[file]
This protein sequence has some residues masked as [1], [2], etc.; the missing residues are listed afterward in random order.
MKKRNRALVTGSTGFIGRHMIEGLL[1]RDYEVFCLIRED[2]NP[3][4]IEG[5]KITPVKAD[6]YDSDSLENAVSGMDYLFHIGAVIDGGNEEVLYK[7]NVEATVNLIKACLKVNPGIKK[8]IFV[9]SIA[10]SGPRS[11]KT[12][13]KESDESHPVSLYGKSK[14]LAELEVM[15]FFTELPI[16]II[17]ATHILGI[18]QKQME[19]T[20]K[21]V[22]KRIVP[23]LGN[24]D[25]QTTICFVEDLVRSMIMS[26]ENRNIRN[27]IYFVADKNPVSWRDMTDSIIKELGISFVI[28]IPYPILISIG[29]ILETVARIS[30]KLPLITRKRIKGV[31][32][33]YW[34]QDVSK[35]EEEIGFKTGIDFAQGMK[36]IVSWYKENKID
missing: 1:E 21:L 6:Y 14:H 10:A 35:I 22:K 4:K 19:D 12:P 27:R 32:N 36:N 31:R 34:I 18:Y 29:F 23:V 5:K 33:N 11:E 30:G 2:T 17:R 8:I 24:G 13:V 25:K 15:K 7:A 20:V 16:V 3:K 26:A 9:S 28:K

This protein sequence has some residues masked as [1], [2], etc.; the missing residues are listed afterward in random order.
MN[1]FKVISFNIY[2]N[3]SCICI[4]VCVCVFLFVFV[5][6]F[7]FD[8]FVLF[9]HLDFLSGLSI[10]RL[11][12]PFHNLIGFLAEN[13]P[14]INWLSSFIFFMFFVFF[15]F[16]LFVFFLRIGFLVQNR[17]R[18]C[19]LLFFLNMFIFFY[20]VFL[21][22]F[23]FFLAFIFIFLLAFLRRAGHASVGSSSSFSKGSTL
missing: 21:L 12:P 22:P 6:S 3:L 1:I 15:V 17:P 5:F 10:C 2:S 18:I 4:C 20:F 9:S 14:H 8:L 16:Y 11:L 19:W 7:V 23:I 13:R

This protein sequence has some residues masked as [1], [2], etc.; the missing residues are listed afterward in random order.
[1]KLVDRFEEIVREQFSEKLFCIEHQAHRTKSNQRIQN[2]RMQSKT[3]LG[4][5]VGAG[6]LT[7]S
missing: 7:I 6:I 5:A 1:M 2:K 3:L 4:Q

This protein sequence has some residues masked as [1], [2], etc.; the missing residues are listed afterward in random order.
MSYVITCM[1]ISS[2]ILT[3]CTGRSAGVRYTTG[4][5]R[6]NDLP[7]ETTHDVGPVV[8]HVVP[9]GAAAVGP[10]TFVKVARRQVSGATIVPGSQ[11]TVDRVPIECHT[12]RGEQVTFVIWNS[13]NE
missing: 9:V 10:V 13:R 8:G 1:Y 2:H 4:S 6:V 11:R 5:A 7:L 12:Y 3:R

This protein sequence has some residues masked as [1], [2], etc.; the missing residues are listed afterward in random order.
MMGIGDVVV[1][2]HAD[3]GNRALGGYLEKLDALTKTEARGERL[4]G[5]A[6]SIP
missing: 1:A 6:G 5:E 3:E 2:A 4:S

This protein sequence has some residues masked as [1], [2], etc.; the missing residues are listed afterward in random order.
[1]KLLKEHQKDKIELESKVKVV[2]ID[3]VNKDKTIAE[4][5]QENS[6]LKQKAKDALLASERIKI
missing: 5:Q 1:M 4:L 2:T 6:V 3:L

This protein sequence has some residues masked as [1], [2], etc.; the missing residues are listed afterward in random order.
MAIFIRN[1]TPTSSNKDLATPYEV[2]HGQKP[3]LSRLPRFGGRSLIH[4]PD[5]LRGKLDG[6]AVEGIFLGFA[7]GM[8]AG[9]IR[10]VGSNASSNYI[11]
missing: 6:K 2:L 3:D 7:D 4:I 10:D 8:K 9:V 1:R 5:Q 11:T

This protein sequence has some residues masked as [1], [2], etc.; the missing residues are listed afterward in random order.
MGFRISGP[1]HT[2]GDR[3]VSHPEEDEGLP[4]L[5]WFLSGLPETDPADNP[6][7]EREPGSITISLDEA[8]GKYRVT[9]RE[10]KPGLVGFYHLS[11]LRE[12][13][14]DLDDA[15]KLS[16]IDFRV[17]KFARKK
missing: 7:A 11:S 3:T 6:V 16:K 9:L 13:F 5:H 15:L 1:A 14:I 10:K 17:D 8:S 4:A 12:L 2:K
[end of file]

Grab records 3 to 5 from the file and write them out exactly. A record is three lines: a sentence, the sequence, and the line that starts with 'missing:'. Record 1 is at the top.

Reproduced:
This protein sequence has some residues masked as [1], [2], etc.; the missing residues are listed afterward in random order.
[1]KLVDRFEEIVREQFSEKLFCIEHQAHRTKSNQRIQN[2]RMQSKT[3]LG[4][5]VGAG[6]LT[7]S
missing: 7:I 6:I 5:A 1:M 2:K 3:L 4:Q

This protein sequence has some residues masked as [1], [2], etc.; the missing residues are listed afterward in random order.
MSYVITCM[1]ISS[2]ILT[3]CTGRSAGVRYTTG[4][5]R[6]NDLP[7]ETTHDVGPVV[8]HVVP[9]GAAAVGP[10]TFVKVARRQVSGATIVPGSQ[11]TVDRVPIECHT[12]RGEQVTFVIWNS[13]NE
missing: 9:V 10:V 13:R 8:G 1:Y 2:H 4:S 6:V 11:R 5:A 7:L 12:Y 3:R

This protein sequence has some residues masked as [1], [2], etc.; the missing residues are listed afterward in random order.
MMGIGDVVV[1][2]HAD[3]GNRALGGYLEKLDALTKTEARGERL[4]G[5]A[6]SIP
missing: 1:A 6:G 5:E 3:E 2:A 4:S